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Only son moving out - feeling emotional

(6 Posts)
queenofthebucket Sun 05-Nov-17 11:56:14

that's it really, he's 22 and I have always encouraged him to be independent. He went away to uni and has been back here since graduation last summer. He's now in his second job and is really happy there, and everything is as it should be; he has paid a deposit on a rental flat with his pals so now he's really moving out, and I'm gutted.
Its always been me and him, I'm really going to miss him so much.

OP’s posts: |
PrivateParkin Sun 05-Nov-17 12:08:10

Oh OP flowers my only is 8 and I can hardly imagine how you're feeling! Time is already flying. It sounds like you have a great relationship with your son, that is something to be so proud of, and having that bond is what it's all about isn't it? If he is happy to go out and get a job and a place of his own and be independent, then you have done an amazing job. I know that probably isn't much consolation for you today, in this moment, but you should be proud of it anyway. For today, is there something you can do that will distract you a bit - a favourite funny film, a walk in nature, a good book or something you can treat yourself to?

TheVanguardSix Sun 05-Nov-17 12:12:45


My dear friend is really struggling with this as well.
I'm a mum of 3, married, but I was a single mum with DC1 for many years. He's going on 16 and I'm already having anxiety attacks over this. We have a really special bond.

He'll miss you too! And I imagine he'll be coming home more often than he thinks.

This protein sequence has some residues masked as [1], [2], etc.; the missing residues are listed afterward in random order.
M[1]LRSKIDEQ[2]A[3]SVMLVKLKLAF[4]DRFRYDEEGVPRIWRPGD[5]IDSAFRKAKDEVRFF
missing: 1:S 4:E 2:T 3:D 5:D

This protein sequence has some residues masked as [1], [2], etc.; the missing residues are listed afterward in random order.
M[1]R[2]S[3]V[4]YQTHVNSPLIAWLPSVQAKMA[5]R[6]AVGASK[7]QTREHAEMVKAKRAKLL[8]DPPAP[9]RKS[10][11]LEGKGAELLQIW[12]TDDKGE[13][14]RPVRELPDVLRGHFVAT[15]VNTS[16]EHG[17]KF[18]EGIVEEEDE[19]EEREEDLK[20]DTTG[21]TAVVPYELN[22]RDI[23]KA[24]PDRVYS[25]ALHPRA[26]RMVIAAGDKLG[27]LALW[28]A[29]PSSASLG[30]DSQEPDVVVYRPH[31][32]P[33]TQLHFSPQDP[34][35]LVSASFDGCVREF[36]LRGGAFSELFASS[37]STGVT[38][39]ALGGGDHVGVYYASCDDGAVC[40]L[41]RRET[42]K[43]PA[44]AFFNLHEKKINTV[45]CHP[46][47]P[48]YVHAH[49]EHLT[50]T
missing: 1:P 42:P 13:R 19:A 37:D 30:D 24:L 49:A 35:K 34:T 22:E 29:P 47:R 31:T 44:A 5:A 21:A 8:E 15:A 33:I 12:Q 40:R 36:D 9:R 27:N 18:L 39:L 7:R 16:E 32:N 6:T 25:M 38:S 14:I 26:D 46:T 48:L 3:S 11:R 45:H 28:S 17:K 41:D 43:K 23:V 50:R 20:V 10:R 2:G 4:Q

Could you plan a monthly dinner together? There's no solution I can offer really but hugs, big, squeezy
hugs and strength.

PerfumeIsAMessage Sun 05-Nov-17 12:13:02

Oh bless you flowers

But you have done, and will continue to do, the magnificent job of letting him fly. That's what a good mother does, and you'll find he'll come back to you often, and willingly.

I was an only child, and didn't want to go away to university (not because of my Mum, but because of my boyfriend blush) My Mum briskly popped me in the car and took me, sobbing and protesting.

I know now that was probably the hardest thing she ever did, and so so right. I have, despite living abroad for more than 20 years, always had a fantastic relationship with her, gone to visit willingly, spoken on the phone for hours at a time, and njoyed a very very close relationship.

Unlike dp, whose mother is in the next town, but doesn't speak to one of her children because she "left me" (moved to a different area with hr husband and children) and obliges her others to pander to her every whim. We take it in turns to tolerate her.

Crispsheets Sun 05-Nov-17 12:14:35

Be proud you've raised an independent boy.
I am moving away from the dcs next year..both are at university. So this is our last Xmas in our little house ..will be emotional.
But lots of good things ahead.
Like You, I've encouraged independence and confidence.

queenofthebucket Mon 06-Nov-17 23:05:34

Thank you everyone for your kind words.
I am immensely proud of him even though we argue and criticise each other. I have to confess I have slept in his bed this weekend because he's been away, and pretended it was because his mattress is better for my back.

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